Aryaka Adds Mobile SD-WAN to Network


By: R. Scott Raynovich

The software-defined wide-area network (SD-WAN) market is evolving quickly, with more than a dozen startups going after the need for better WAN and cloud connectivity. Aryaka, one of the leaders in the space -- but one of the few with its own private network -- continues to add features to its network-as-a-service (NAAS) model.

Today Aryaka announced SmartACCESS, a "clientless" SD-WAN action to help mobile users connect to its global network. Aryaka already offers a global private WAN with content delivery network (CDN) and SD-WAN, and SmartACCESS will extend those services to mobile users without the need for special software on the client side.

The company says the new service will speed up application performance and remote access for mobile users connecting from WiFi hotspots and other mobile connections. Some of the key functionality includes:

  • Private network connectivity, using a software overlay connecting over the company's private network of local points of presence (POPs)
  • WAN Optimization
  • Dynamic IP app acceleration including TCP Optimization.
  • SD-WAN services using DNS-based routing to connect users to the most efficient local POP
  • Load balancing
  • BYOD support for many devices and operating systems.

One of the main thrusts of Aryaka's SmartACCESS is to reduce the management overhead of businesses that are maintaining large virtual private network (VPN) infrastructure. For example, Aryaka says that VPN users will be able to reduce the number of concentrators, the networking devices required to connect users to the VPN, by using Aryaka's private network. The company claims that one customer, Platform Specialty Products (PSP) [NYSE: PAH], is saving $100,000 annually on VPN equipment and maintenance by using the service.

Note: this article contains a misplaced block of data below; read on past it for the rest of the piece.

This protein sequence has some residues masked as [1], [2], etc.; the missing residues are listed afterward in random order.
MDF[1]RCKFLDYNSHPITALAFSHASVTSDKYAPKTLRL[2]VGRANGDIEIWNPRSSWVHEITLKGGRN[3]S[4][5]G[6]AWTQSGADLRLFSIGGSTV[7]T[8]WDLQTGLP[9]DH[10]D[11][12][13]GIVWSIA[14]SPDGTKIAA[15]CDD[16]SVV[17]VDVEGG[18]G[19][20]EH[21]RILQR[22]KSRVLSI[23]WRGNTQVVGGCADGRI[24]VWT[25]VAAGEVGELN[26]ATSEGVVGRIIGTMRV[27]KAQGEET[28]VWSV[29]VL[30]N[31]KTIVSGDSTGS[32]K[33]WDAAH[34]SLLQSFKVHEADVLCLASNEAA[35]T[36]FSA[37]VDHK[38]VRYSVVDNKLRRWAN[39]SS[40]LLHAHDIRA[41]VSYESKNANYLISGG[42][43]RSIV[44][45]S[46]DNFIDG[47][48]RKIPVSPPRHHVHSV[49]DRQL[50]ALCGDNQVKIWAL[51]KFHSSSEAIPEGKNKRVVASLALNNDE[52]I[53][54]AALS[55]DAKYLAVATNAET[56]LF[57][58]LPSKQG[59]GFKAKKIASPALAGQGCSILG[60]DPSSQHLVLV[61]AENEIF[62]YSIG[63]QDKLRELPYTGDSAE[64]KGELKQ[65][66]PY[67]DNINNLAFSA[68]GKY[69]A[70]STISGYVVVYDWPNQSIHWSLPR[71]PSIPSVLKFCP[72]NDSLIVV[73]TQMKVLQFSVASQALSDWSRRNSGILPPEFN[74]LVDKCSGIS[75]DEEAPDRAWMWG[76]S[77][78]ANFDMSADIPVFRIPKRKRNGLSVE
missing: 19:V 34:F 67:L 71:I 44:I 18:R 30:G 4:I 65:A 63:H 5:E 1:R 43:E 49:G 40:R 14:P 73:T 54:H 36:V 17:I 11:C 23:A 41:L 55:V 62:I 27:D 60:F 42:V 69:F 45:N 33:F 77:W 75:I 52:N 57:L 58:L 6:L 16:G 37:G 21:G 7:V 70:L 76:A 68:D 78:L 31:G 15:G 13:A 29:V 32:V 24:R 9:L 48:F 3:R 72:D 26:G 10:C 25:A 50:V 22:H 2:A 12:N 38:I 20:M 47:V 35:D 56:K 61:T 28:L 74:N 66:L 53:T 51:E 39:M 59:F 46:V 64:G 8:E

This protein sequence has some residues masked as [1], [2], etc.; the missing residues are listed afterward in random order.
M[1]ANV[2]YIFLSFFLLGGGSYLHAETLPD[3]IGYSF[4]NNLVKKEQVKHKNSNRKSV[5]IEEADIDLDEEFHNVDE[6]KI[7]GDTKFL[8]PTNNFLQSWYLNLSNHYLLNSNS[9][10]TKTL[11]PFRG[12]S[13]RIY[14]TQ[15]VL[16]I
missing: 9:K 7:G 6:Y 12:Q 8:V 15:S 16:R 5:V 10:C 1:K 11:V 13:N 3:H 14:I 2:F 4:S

Aryaka's business case for SmartACCESS makes sense and its addition of mobility features makes it one of the more compelling NAAS services on the market. The service will help differentiate Aryaka from many of the SD-WAN hardware vendors as well as service providers, which are more focused on point hardware and software products for better routing and management, rather than offering a complete outsourced network. The NAAS approach appeals to information networking (IT) and network managers who want to outsource the network operations rather than build their own.